This week, we were excited to welcome Sharon Davis to our college cash chat. She joined us to share her story, thoughts and ideas about how Student Exchange Programs impacted her life and those of many other families in her town.
Student Exchange Programs are a great way for students to become world citizens and learn acceptance and understanding of different cultures. In almost every case, students gain self-confidence and self-esteem. Additionally, on a college application international experience can give students an edge.
As different as various cultures are, when you take an Exchange Student into your home and make them a part of your family, you’ll probably learn that you have more in common than you thought.
Sharon, who has hosted 2 girls from Otsuchi, Japan, found that although they didn’t speak each other’s language, communication was somehow easy and they loved hearing the girls giggling in their room!
The story of Fort Bragg’s sister city – the Otsuchi Exchange Program – began a long time ago when a boy in Otsuchi lost his father at sea. For years he would look across the ocean for his father and wonder what was on the other side of this vast body of water. Following the latitude line, he found Fort Bragg, North Carolina.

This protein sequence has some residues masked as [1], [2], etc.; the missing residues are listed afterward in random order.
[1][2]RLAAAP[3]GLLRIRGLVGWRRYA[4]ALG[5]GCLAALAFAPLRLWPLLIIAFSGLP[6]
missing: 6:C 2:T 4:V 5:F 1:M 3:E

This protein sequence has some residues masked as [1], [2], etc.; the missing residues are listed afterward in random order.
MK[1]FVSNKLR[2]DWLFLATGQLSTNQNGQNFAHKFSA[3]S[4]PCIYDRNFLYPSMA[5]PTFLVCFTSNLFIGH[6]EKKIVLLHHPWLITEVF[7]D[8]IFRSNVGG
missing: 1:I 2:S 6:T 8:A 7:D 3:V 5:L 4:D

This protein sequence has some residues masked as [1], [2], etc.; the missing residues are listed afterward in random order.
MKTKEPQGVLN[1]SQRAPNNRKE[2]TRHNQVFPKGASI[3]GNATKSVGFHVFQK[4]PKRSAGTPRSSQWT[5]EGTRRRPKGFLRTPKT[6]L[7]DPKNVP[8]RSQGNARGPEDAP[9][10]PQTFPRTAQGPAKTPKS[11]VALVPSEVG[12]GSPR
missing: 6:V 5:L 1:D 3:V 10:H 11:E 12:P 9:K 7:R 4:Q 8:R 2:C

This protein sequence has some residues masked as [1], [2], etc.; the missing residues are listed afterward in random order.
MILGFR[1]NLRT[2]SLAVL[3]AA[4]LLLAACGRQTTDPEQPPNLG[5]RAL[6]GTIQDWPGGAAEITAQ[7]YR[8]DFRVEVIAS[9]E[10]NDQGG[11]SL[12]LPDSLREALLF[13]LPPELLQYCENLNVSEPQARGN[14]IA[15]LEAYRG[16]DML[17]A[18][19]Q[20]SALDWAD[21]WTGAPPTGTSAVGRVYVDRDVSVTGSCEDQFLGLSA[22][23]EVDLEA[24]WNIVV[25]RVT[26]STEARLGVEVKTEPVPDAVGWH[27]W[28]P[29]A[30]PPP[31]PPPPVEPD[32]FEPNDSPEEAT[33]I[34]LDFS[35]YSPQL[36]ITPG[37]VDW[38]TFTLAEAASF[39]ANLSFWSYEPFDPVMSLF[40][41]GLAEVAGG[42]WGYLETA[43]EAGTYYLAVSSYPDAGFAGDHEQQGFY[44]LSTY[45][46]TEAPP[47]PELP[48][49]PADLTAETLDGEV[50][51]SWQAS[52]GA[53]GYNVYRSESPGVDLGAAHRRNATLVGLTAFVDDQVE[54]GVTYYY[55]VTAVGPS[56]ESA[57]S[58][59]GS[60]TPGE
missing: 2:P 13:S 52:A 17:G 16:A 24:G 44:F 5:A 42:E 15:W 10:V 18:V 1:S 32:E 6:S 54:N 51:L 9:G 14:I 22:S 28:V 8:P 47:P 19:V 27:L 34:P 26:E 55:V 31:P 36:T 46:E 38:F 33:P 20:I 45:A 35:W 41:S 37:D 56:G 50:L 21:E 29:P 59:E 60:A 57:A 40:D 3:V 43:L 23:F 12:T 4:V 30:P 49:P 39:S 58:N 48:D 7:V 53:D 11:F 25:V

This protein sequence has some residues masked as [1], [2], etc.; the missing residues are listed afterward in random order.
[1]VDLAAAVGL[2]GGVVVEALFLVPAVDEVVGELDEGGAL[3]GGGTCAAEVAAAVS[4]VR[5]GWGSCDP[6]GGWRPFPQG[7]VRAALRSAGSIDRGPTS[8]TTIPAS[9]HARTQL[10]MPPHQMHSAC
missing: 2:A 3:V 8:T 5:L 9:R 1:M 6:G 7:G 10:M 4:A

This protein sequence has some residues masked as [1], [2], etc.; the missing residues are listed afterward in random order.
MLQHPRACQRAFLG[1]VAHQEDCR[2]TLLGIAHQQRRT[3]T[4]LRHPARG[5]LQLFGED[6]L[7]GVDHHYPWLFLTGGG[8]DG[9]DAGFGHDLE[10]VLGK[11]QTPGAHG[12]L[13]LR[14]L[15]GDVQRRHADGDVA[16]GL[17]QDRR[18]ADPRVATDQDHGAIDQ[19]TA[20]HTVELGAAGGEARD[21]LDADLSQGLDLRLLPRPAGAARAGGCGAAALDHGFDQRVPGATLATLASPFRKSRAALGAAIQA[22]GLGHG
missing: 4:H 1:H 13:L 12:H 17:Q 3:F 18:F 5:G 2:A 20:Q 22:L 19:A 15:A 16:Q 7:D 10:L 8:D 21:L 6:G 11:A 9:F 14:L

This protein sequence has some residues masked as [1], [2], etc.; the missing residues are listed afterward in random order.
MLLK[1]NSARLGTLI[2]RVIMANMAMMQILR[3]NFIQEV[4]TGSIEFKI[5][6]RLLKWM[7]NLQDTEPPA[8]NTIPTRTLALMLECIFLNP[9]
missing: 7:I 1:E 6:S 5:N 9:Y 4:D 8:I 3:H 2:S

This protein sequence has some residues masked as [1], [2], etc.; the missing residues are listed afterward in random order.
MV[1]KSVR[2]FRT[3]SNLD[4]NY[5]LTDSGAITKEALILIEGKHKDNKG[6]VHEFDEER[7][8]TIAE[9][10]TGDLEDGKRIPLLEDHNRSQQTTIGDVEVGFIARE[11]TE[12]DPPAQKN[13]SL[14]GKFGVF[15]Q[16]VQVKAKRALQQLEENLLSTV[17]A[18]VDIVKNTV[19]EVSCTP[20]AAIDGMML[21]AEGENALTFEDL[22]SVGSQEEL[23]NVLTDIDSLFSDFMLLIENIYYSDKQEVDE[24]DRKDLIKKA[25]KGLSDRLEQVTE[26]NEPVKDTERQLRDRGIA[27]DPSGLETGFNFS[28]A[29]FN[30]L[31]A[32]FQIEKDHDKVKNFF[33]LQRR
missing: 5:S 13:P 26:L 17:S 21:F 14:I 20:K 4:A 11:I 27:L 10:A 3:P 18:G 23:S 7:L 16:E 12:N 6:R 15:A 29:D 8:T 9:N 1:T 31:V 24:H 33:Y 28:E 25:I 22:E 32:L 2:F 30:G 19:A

When the tsunami his Otsuchi back in early 2011, 5 out of the 7 schools there were destroyed and many students lost their homes and some family members. The similarities between Fort Bragg and Otsuchi were many and caring for each other’s children led to a deep bond. After the tsunami, Sharon and others took action to support their sisters across the Pacific.
A press release was written, telling the touching story of their loss and how badly she wanted to be able to visit there and help in some way. The producers at 60 Minutes received the release and invited Sharon to accompany them to Otsuchi. While she was excited to go, what she found was devastating and emotionally very difficult.
Sharon was able to deliver a speech in Japanese to express their love and support. With her, she brought a guitar for her friend who lost his collection, friendship bracelets made by her students and 1,100 letters written by Fort Bragg students – one for each Otsuchi student.
She also got her deepest wish…to hug her exchange daughters.
Survivors of the tsunami in Otsuchi are afraid they will be forgotten, and they still need our help! Donations can be made at: http://bit.ly/hydgsK and students are encouraged to draw pictures or write short, simple letters of support.